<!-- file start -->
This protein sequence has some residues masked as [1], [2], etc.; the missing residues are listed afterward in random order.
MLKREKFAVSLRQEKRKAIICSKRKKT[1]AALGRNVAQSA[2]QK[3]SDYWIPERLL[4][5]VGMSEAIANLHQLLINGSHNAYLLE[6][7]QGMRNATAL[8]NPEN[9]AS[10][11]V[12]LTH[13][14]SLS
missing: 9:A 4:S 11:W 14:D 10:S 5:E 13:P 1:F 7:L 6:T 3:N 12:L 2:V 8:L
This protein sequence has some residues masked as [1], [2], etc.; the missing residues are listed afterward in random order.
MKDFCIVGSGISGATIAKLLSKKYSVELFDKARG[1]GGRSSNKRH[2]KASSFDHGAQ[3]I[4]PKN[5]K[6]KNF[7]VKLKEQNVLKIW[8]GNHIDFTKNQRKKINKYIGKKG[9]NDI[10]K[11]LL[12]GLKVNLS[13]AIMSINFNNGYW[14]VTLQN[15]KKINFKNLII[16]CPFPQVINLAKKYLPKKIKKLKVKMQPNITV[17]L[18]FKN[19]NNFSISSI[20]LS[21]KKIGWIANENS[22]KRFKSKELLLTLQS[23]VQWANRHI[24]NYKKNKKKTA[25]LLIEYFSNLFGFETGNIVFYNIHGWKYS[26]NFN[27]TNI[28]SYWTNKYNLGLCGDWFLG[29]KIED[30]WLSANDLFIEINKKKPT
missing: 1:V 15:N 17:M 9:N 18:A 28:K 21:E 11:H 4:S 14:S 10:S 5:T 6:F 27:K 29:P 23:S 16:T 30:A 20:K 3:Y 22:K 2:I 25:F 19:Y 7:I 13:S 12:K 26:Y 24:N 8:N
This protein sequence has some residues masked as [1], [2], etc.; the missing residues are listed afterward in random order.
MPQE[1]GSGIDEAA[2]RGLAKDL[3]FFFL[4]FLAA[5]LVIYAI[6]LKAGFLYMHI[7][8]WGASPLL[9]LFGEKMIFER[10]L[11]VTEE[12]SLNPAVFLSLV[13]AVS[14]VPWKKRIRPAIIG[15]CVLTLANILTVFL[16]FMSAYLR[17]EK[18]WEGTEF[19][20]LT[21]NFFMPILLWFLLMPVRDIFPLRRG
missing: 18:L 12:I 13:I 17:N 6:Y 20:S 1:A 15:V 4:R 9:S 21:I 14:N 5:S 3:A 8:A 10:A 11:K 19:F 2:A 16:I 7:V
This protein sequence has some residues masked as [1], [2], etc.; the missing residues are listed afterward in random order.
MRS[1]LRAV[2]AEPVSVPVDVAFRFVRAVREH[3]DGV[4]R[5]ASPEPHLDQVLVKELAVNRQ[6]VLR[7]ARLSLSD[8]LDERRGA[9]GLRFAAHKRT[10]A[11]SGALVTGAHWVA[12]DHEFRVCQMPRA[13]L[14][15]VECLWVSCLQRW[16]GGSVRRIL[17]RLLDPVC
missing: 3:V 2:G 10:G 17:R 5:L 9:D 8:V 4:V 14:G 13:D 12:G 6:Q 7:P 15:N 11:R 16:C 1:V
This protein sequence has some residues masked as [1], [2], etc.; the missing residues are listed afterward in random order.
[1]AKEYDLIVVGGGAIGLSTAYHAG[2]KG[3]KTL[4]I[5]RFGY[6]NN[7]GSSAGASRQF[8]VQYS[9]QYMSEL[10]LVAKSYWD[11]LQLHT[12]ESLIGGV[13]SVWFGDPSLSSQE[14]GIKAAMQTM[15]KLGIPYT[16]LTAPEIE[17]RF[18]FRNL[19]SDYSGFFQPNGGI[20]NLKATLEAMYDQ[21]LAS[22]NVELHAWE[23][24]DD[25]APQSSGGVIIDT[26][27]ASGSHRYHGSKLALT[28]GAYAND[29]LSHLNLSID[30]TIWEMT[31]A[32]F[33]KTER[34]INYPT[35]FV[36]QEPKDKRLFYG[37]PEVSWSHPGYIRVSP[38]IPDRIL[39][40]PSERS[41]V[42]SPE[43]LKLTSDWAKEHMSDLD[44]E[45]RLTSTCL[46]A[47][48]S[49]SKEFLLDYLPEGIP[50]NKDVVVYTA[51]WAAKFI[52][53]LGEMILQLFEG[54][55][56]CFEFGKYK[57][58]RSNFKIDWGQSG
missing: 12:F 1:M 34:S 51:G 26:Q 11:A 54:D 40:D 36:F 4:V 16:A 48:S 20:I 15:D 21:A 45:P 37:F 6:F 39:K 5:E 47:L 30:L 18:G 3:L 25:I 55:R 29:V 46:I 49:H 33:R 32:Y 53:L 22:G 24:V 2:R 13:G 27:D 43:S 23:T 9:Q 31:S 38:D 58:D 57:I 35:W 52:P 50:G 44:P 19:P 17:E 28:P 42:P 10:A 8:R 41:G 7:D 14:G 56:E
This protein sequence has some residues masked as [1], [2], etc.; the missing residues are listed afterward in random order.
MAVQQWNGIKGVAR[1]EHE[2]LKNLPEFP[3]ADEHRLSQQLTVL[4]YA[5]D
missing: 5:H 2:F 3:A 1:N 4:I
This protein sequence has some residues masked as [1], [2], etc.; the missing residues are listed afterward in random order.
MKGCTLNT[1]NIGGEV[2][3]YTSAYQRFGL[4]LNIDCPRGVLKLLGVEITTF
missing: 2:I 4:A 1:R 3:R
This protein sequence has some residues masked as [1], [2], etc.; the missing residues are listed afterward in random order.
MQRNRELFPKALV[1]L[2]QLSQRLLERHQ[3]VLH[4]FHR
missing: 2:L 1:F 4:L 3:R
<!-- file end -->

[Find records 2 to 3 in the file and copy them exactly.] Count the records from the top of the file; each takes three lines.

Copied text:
This protein sequence has some residues masked as [1], [2], etc.; the missing residues are listed afterward in random order.
MKDFCIVGSGISGATIAKLLSKKYSVELFDKARG[1]GGRSSNKRH[2]KASSFDHGAQ[3]I[4]PKN[5]K[6]KNF[7]VKLKEQNVLKIW[8]GNHIDFTKNQRKKINKYIGKKG[9]NDI[10]K[11]LL[12]GLKVNLS[13]AIMSINFNNGYW[14]VTLQN[15]KKINFKNLII[16]CPFPQVINLAKKYLPKKIKKLKVKMQPNITV[17]L[18]FKN[19]NNFSISSI[20]LS[21]KKIGWIANENS[22]KRFKSKELLLTLQS[23]VQWANRHI[24]NYKKNKKKTA[25]LLIEYFSNLFGFETGNIVFYNIHGWKYS[26]NFN[27]TNI[28]SYWTNKYNLGLCGDWFLG[29]KIED[30]WLSANDLFIEINKKKPT
missing: 1:V 15:N 17:M 9:N 18:A 28:K 21:E 11:H 4:S 14:S 10:S 5:T 6:F 27:K 29:P 23:S 16:T 30:A 20:K 3:Y 22:K 2:I 25:F 19:Y 7:I 13:S 12:K 26:Y 24:N 8:N
This protein sequence has some residues masked as [1], [2], etc.; the missing residues are listed afterward in random order.
MPQE[1]GSGIDEAA[2]RGLAKDL[3]FFFL[4]FLAA[5]LVIYAI[6]LKAGFLYMHI[7][8]WGASPLL[9]LFGEKMIFER[10]L[11]VTEE[12]SLNPAVFLSLV[13]AVS[14]VPWKKRIRPAIIG[15]CVLTLANILTVFL[16]FMSAYLR[17]EK[18]WEGTEF[19][20]LT[21]NFFMPILLWFLLMPVRDIFPLRRG
missing: 18:L 12:I 13:I 17:N 6:Y 20:S 1:A 15:V 4:R 9:S 21:I 14:N 5:S 3:A 8:A 10:A 11:K 19:F 2:A 16:I 7:V